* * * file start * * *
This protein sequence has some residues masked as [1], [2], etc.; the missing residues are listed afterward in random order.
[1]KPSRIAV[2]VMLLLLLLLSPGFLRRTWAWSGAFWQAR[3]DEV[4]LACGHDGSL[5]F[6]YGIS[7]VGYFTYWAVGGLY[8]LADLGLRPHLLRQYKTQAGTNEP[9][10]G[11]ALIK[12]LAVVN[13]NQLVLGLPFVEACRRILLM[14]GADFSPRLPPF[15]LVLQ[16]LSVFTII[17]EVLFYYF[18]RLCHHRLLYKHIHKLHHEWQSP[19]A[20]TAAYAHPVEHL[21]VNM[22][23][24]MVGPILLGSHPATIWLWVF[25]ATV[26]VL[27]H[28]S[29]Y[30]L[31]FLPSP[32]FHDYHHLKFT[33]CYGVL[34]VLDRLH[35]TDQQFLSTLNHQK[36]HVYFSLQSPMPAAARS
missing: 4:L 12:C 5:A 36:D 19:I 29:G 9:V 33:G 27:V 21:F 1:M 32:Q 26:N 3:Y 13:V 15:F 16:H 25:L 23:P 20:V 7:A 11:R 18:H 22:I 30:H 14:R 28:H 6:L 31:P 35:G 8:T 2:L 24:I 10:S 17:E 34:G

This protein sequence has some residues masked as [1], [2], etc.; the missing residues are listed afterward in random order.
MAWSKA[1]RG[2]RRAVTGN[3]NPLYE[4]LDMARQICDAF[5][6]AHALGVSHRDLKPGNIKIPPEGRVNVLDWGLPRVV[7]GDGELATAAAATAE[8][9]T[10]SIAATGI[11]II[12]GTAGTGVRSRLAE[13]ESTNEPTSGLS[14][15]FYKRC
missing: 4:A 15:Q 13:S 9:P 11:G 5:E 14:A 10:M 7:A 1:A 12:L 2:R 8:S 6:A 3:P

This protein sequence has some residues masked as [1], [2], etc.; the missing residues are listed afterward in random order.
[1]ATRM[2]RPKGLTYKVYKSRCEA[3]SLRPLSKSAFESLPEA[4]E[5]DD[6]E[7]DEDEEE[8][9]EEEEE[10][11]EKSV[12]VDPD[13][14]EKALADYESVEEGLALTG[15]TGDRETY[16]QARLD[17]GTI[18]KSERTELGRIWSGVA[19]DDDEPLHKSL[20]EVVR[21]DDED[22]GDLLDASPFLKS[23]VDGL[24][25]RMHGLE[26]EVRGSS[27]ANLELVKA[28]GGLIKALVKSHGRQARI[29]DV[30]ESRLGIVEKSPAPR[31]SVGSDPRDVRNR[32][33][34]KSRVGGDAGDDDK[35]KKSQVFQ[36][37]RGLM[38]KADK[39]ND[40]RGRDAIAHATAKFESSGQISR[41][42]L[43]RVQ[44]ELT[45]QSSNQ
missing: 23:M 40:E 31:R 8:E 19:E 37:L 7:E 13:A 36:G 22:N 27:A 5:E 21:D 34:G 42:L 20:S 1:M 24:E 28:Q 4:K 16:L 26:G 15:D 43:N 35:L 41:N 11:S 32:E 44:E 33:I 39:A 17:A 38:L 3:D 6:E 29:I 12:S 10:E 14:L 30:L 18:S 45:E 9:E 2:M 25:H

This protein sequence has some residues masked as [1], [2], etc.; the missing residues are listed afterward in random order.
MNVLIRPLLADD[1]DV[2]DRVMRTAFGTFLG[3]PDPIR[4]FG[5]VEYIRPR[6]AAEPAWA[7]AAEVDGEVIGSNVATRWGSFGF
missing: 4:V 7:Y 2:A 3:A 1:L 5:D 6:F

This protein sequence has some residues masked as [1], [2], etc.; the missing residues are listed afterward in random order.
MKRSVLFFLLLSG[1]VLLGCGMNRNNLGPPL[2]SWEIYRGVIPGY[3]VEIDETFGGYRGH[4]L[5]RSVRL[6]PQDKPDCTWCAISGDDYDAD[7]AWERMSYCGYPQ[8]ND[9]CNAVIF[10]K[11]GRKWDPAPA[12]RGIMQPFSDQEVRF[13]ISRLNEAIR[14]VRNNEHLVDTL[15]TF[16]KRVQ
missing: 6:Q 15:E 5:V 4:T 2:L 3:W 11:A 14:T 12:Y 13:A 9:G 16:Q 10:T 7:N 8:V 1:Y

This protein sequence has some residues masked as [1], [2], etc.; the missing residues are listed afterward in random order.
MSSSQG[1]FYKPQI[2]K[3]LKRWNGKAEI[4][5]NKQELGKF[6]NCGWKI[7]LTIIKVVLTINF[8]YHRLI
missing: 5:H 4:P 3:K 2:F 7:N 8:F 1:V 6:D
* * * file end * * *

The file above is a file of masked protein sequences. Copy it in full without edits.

This protein sequence has some residues masked as [1], [2], etc.; the missing residues are listed afterward in random order.
[1]KPSRIAV[2]VMLLLLLLLSPGFLRRTWAWSGAFWQAR[3]DEV[4]LACGHDGSL[5]F[6]YGIS[7]VGYFTYWAVGGLY[8]LADLGLRPHLLRQYKTQAGTNEP[9][10]G[11]ALIK[12]LAVVN[13]NQLVLGLPFVEACRRILLM[14]GADFSPRLPPF[15]LVLQ[16]LSVFTII[17]EVLFYYF[18]RLCHHRLLYKHIHKLHHEWQSP[19]A[20]TAAYAHPVEHL[21]VNM[22][23][24]MVGPILLGSHPATIWLWVF[25]ATV[26]VL[27]H[28]S[29]Y[30]L[31]FLPSP[32]FHDYHHLKFT[33]CYGVL[34]VLDRLH[35]TDQQFLSTLNHQK[36]HVYFSLQSPMPAAARS
missing: 4:L 12:C 5:A 36:D 19:I 29:G 9:V 33:G 27:V 21:F 1:M 32:Q 26:N 3:Y 13:V 15:F 16:H 25:L 23:P 20:V 7:A 11:R 18:H 22:I 30:H 14:R 28:H 6:L 31:P 35:G 8:T 2:L 24:I 10:S 17:E 34:G

This protein sequence has some residues masked as [1], [2], etc.; the missing residues are listed afterward in random order.
MAWSKA[1]RG[2]RRAVTGN[3]NPLYE[4]LDMARQICDAF[5][6]AHALGVSHRDLKPGNIKIPPEGRVNVLDWGLPRVV[7]GDGELATAAAATAE[8][9]T[10]SIAATGI[11]II[12]GTAGTGVRSRLAE[13]ESTNEPTSGLS[14][15]FYKRC
missing: 4:A 15:Q 13:S 9:P 11:G 5:E 14:A 10:M 7:A 1:A 12:L 2:R 8:S 6:A 3:P

This protein sequence has some residues masked as [1], [2], etc.; the missing residues are listed afterward in random order.
[1]ATRM[2]RPKGLTYKVYKSRCEA[3]SLRPLSKSAFESLPEA[4]E[5]DD[6]E[7]DEDEEE[8][9]EEEEE[10][11]EKSV[12]VDPD[13][14]EKALADYESVEEGLALTG[15]TGDRETY[16]QARLD[17]GTI[18]KSERTELGRIWSGVA[19]DDDEPLHKSL[20]EVVR[21]DDED[22]GDLLDASPFLKS[23]VDGL[24][25]RMHGLE[26]EVRGSS[27]ANLELVKA[28]GGLIKALVKSHGRQARI[29]DV[30]ESRLGIVEKSPAPR[31]SVGSDPRDVRNR[32][33][34]KSRVGGDAGDDDK[35]KKSQVFQ[36][37]RGLM[38]KADK[39]ND[40]RGRDAIAHATAKFESSGQISR[41][42]L[43]RVQ[44]ELT[45]QSSNQ
missing: 23:M 40:E 31:R 8:E 19:E 37:L 7:E 13:A 36:G 22:N 27:A 5:E 21:D 34:G 42:L 20:S 1:M 24:E 28:Q 4:K 16:L 26:G 15:D 43:N 35:L 41:N 11:S 32:E 44:E 33:I 39:A 17:A 38:L 3:D 6:E 29:I 12:S 10:E 14:L 30:L 18:S 45:E 9:E 2:M 25:H

This protein sequence has some residues masked as [1], [2], etc.; the missing residues are listed afterward in random order.
MNVLIRPLLADD[1]DV[2]DRVMRTAFGTFLG[3]PDPIR[4]FG[5]VEYIRPR[6]AAEPAWA[7]AAEVDGEVIGSNVATRWGSFGF
missing: 4:V 7:Y 2:A 3:A 1:L 5:D 6:F

This protein sequence has some residues masked as [1], [2], etc.; the missing residues are listed afterward in random order.
MKRSVLFFLLLSG[1]VLLGCGMNRNNLGPPL[2]SWEIYRGVIPGY[3]VEIDETFGGYRGH[4]L[5]RSVRL[6]PQDKPDCTWCAISGDDYDAD[7]AWERMSYCGYPQ[8]ND[9]CNAVIF[10]K[11]GRKWDPAPA[12]RGIMQPFSDQEVRF[13]ISRLNEAIR[14]VRNNEHLVDTL[15]TF[16]KRVQ
missing: 6:Q 15:E 5:V 4:T 2:L 3:W 11:A 14:T 12:Y 13:A 9:G 16:Q 10:T 7:N 8:V 1:Y

This protein sequence has some residues masked as [1], [2], etc.; the missing residues are listed afterward in random order.
MSSSQG[1]FYKPQI[2]K[3]LKRWNGKAEI[4][5]NKQELGKF[6]NCGWKI[7]LTIIKVVLTINF[8]YHRLI
missing: 5:H 4:P 3:K 2:F 7:N 8:F 1:V 6:D